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Massive MIMO is one of the technologies being developed to enable 5G to reach the advertised data rates of 10 Gbps, particularly at frequencies below mmWave. Developing massive MIMO systems requires simulation and test of the electromagnetic signal environment, over-the-air (OTA) beamforming algorithms, antenna arrays and the entire 5G system. Once 5G is ready to be deployed, the massive MIMO arrays will have to be tested as they are manufactured. To support development and testing of these systems, Mitron has developed a highly accurate, multichannel, phase/amplitude control matrix.

All the phase/amplitude control matrices and modules now on the market use digitally-controlled MMIC phase shifters and attenuators. The smallest steps available for such phase shifters and attenuators are 1.4 degrees and 0.25 dB, respectively, up to 6 GHz. Theoretically, these step sizes provide ±2.8 degree phase and ±0.5 dB attenuation resolution; in the real world, actual products have worse performance because of inaccuracies. At the mmWave frequency bands presently proposed for 5G, primarily in the range from 25 to 40 GHz, few digitally-controlled MMIC phase shifters and attenuators are found. Reported products have only 5.6 degree and 0.5 dB step resolution, and their accuracies will be worse than the ±11.2 degree and ±1 dB theoretical values. These existing products cannot meet the accuracy requirements of future 5G systems. Further, most of these products are narrowband, typically with only 200 MHz bandwidth. So testing a massive MIMO system across the various 5G bands will require many narrowband phase and amplitude control channels, adding significant cost to the test system.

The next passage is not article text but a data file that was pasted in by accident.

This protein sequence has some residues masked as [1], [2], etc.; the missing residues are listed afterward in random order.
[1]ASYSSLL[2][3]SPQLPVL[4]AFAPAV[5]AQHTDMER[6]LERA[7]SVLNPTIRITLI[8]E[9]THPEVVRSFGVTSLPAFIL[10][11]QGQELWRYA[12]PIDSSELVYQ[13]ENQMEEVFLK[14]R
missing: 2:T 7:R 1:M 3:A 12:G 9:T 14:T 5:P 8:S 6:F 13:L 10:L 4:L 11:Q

Figure 1

Figure 1 Block diagram of a 1xN phase/amplitude control matrix.

Figure 2

Figure 2 Phase and amplitude are set with a GUI.

Mitron adopted a completely different approach to achieving phase and amplitude control: designing analog control circuits that are controlled digitally—which improves the resolution—and calibrating the frequency response of the phase and amplitude circuits using software algorithms on a fast automatic test system. Compared to the MMIC-based products discussed, Mitron achieves better phase and amplitude resolution and accuracy, as well as wider bandwidth. Mitron’s analog phase and amplitude control circuits cover 1.7 to 6, 6 to 18 and 25 to 40 GHz, such that a single unit handles multiple 5G frequency bands, reducing the investment in test equipment for 5G R&D and production testing.

Figure 3

Figure 3 Phase (a) and amplitude (b) accuracy over the 0 to 50 dB amplitude control range at 1.7 GHz.

Using these analog control circuits, Mitron has developed 1x16 phase/amplitude control matrix systems covering 1.7 to 6 GHz and 24 to 40 GHz (see Figure 1). Each system fits in a 2U 19 in rack and is controlled via a graphical user-interface (GUI) on a PC (see Figure 2). The products handle very wide instantaneous bandwidth, and just two systems support the primary microwave and mmWave bands proposed for 5G.

Figure 4

Figure 4 Phase (a) and amplitude (b) accuracy over the 0 to 50 dB amplitude control range at 40 GHz.

Each 1×16 matrix has maximum control ranges of 360 degrees and 50 dB, with steps of 1 degree and 0.1 dB, respectively. At any phase and amplitude value over the whole frequency band,  the phase and amplitude accuracies are 2 degrees and 0.2 dB maximum from 0 to 30 dB attenuation and 2.5 degrees and 0.4 dB maximum from 30 to 50 dB attenuation. Figure 3 shows the phase and amplitude accuracy at 1.7 GHz for attenuation values from 0 to 50 dB. Figure 4 shows similar performance data for the mmWave unit measured at 40 GHz.

Using the analog control circuits as “LEGO® building blocks,” additional matrix configurations with the same accuracy can easily be developed: 1×32, 1×64, 2×32, 4×8, 4×32 and M×N.

Fuzhou, China